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Authentication Factors Read our definition of Authentication Factors

Authentication factors, also known as credentials, are the mechanisms that a user can use to assert his identity to a system or application.

Broadly, credentials fall into three categories: categories:

  • Something the user knows -- i.e., a secret, such as a password, PIN or the answer to a security question.
  • Something the user has, such as a one time password token, smart card or mobile phone.
  • Something the user is, meaning a biometric measurement of the user -- his voice print, finger print, vein pattern scan, iris or retina scan or some behaviour, such as his typing cadence.

The most popular authentication factor have historically been, and remain, passwords and PINs. This is because of their low cost to deploy, ubiquitous access from any device or location and well understood characteristics.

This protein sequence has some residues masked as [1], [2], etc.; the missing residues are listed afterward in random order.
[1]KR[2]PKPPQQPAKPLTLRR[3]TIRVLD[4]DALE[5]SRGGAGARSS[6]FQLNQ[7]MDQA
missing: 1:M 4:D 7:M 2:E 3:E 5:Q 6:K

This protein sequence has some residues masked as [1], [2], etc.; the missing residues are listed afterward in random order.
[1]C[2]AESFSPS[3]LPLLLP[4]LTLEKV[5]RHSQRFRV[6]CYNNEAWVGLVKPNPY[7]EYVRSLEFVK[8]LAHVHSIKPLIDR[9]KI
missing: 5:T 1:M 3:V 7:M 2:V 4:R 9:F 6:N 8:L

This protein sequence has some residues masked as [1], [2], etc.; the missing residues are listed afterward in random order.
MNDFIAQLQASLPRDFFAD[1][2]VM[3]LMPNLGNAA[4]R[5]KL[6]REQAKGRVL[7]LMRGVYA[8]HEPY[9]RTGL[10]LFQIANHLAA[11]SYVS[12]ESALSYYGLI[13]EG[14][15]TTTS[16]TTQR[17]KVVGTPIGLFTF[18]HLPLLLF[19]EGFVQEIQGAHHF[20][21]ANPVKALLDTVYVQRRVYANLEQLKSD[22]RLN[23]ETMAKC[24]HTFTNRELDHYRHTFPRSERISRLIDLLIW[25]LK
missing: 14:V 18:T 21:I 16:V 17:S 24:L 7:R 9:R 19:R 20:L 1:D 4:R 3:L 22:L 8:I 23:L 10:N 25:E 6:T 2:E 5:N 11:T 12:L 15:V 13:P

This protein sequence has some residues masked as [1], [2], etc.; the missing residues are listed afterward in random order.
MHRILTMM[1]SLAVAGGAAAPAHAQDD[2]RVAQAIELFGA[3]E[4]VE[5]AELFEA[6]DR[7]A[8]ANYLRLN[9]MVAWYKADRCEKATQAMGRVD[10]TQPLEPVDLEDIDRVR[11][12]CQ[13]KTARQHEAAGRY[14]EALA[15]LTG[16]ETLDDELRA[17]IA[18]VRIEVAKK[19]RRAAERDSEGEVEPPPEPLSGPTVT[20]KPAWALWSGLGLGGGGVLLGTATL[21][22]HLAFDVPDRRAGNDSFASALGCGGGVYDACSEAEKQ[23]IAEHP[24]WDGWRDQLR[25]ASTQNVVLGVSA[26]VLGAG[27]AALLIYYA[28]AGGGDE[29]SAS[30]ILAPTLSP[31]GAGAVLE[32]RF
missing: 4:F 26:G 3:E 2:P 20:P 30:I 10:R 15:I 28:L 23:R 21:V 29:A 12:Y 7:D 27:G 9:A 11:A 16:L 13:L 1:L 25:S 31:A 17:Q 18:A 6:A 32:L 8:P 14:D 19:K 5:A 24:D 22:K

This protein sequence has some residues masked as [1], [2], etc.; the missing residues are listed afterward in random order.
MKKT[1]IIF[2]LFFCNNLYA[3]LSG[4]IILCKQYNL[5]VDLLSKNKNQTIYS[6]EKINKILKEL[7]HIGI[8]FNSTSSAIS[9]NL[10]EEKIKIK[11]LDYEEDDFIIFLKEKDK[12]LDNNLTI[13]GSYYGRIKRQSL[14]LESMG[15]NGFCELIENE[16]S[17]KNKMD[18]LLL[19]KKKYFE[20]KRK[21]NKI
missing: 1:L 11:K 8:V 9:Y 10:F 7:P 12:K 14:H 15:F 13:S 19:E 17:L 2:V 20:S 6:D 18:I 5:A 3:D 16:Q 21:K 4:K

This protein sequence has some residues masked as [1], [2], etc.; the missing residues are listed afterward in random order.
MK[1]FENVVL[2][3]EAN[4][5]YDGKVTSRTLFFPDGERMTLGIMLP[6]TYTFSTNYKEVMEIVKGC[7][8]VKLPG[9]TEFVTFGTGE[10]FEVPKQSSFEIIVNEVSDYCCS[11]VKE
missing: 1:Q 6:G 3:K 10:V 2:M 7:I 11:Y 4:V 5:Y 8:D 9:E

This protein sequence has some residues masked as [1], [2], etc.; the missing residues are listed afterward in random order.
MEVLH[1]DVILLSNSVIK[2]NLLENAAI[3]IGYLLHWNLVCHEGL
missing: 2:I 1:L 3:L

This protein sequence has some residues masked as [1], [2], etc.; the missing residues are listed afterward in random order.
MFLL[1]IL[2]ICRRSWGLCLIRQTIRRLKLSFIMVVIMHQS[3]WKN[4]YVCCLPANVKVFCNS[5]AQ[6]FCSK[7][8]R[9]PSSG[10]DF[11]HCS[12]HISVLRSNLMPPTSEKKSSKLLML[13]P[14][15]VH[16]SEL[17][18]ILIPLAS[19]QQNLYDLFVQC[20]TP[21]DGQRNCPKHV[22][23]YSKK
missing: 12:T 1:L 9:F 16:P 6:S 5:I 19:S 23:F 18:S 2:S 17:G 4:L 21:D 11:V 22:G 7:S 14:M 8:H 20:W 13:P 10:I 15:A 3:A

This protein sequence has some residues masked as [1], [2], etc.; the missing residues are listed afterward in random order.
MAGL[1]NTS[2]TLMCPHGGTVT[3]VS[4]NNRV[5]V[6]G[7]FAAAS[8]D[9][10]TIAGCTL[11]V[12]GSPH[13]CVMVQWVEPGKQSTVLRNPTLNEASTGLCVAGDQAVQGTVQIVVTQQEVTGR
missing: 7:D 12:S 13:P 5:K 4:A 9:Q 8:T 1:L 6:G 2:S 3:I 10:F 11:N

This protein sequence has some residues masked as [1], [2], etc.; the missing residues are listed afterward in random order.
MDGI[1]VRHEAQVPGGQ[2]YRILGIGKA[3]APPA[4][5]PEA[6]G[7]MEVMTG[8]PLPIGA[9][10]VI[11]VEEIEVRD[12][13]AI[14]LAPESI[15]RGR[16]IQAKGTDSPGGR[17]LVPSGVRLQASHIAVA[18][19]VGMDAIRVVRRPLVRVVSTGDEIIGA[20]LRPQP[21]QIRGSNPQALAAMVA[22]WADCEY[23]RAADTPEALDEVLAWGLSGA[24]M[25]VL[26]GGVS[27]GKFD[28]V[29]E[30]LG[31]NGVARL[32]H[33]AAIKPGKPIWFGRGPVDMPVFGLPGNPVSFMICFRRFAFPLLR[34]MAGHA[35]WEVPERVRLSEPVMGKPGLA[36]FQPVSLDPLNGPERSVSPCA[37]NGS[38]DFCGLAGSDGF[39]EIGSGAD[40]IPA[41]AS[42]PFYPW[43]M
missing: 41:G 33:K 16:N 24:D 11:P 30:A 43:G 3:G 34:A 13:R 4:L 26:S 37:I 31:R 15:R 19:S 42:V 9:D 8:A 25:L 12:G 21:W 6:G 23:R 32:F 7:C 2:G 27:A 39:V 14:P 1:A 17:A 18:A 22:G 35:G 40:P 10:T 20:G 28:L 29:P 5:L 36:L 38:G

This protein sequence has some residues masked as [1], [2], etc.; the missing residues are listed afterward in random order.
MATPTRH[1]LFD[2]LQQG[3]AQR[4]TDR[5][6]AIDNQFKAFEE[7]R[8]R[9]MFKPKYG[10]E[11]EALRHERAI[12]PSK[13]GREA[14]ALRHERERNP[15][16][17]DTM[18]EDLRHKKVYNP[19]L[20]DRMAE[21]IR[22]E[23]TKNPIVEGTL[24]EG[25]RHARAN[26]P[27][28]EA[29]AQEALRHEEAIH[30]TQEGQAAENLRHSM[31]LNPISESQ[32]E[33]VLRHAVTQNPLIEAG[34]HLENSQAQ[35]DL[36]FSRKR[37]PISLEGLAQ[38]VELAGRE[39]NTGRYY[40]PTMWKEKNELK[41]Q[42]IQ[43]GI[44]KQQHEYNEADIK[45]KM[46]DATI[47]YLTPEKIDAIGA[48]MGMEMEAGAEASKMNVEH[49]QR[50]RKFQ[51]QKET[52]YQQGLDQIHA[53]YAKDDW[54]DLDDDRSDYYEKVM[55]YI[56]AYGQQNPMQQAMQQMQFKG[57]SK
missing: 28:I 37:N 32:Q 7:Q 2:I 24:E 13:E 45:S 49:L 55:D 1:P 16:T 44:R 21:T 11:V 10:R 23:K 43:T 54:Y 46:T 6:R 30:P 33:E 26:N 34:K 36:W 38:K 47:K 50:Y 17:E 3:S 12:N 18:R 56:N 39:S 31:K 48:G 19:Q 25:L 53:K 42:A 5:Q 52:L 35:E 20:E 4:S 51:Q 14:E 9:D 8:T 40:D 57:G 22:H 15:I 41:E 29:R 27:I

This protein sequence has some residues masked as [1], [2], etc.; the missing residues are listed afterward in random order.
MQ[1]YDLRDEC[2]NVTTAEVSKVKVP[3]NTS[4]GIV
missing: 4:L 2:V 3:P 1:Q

Authentication factors may be combined into multi-factor authentication. This is done to increase the security of the process. Multi-factor authentication is normally formed by combining a physical or biometric factor with a PIN. For example, bank cards, smart cards and one time password devices are all normally activated with a PIN.

Hitachi ID Password Manager is a solution that helps users to more effectively manage their already-existing credentials and resolve problems such as forgotten passwords or PINs in a self-service fashion.

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